Like any game requiring a bit of skill, the reward and the true challenge comes from level memorization. Knowing exactly when to jump, where to glide, and what can be avoided comes from lots of practice, and this is the only way to earn the coveted Platinum Crests. For those who are completionists, this memorization and persistence is reward enough, but for impatient gamers who want high scores without much work, this game is not a good recommendation. This is not entirely a button-masher.
Also, during a good part of the action, a close-up of DK is shown along the lower left-hand screen. During parts where DK may be hard to see, this close-up shows us exactly what he's up to, and how and where he's moving. To some, this might be a nuisance, but when the camera pans closer to or away from DK to show a larger or smaller view, the close-up goes away. Strangely, if DK is interacting with an object (swinging on a reed, for example), only DK is shown and not the object. His hands, in the close-up, are swinging on nothing. The close-up might be a distraction if DK happens to be on the left side of the screen.
A few side-notes. The bongos are strongly recommended for the play of this game, but perhaps that should have gone without saying. The Gamecube controller can be used as a substitute, but that is almost like playing Dance Dance Revolution without a pad (though that might give players in advantage in DDR . The point beating is that it takes away from the atmosphere and intended feel of the game). Be sure to clap loud enough for the microphone to sense it. Several times, I clapped too softly, and fell into a ditch, or got hurt by mosquitoes, or lost my beats / health in some other manner. Also, I recommend playing on a flat surface, or else the bongos may slip and fall from, say, someone's lap.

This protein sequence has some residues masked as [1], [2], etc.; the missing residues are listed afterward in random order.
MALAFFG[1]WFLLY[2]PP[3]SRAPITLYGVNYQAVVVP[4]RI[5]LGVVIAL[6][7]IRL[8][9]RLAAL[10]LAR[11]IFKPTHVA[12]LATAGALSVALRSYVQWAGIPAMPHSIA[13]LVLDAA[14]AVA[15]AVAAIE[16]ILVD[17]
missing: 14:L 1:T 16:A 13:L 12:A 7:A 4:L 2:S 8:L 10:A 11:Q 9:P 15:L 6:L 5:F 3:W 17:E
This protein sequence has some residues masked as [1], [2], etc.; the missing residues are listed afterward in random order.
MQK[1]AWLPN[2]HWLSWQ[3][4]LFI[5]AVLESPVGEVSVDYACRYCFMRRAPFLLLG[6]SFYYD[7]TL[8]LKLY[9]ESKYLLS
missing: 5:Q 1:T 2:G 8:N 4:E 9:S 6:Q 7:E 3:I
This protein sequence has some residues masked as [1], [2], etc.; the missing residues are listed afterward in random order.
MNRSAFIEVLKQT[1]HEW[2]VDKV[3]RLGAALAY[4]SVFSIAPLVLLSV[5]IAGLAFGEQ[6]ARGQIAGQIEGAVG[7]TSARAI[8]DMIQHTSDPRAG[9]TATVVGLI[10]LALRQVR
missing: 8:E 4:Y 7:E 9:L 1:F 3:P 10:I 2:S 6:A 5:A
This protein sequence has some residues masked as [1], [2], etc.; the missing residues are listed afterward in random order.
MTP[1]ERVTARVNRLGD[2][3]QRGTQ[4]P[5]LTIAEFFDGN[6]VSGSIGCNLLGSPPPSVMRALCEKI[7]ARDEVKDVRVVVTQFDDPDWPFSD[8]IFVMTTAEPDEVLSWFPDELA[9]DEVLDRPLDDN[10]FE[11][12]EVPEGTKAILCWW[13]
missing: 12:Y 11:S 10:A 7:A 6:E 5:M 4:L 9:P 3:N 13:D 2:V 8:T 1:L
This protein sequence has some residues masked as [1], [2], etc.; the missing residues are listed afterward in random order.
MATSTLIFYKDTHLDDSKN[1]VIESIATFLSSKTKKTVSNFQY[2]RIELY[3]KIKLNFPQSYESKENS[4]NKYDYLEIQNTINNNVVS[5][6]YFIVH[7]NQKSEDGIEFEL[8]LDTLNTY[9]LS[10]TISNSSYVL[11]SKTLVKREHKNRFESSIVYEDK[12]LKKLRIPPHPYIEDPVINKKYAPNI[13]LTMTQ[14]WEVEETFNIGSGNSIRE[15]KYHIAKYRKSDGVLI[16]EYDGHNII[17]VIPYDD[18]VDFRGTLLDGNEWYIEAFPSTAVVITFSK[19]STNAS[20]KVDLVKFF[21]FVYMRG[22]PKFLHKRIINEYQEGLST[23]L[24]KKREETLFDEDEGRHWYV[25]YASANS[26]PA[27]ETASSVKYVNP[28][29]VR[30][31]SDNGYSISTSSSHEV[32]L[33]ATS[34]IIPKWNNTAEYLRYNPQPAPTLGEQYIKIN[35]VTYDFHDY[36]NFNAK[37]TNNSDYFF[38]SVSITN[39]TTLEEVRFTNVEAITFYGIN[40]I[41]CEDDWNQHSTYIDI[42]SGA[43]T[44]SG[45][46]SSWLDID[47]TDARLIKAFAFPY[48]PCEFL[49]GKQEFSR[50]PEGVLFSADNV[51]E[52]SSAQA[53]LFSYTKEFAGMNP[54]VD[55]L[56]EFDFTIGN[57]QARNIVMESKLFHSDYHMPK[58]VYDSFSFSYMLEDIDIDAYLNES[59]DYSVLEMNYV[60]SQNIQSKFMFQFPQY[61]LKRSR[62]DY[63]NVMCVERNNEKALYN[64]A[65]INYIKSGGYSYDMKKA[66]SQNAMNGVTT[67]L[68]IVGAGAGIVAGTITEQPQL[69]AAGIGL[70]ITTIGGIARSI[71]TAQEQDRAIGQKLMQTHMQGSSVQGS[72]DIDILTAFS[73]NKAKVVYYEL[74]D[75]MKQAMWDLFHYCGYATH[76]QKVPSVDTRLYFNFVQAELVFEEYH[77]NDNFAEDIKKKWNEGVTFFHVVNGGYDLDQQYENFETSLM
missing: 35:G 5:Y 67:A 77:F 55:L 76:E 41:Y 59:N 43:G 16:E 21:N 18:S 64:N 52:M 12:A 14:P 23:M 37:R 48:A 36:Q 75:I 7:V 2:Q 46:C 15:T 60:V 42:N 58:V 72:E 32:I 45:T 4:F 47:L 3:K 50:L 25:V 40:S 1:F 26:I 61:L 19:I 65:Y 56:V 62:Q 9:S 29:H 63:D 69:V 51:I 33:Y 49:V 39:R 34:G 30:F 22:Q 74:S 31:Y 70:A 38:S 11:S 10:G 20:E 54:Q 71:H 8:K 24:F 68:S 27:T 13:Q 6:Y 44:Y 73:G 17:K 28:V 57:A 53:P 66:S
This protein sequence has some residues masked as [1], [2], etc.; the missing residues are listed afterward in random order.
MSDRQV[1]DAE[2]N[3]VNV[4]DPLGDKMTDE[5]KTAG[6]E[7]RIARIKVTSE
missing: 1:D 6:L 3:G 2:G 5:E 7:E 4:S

Now, Start on that Quest for Crests!
Certainly, this is one of the most original platformers in years, and one of the best of Nintendo's Gamecube. For platformer junkies or those who are into trying something new, try this one out. I would recommend it.
Reviewer's Score: 8/10 | Originally Posted: 03/31/06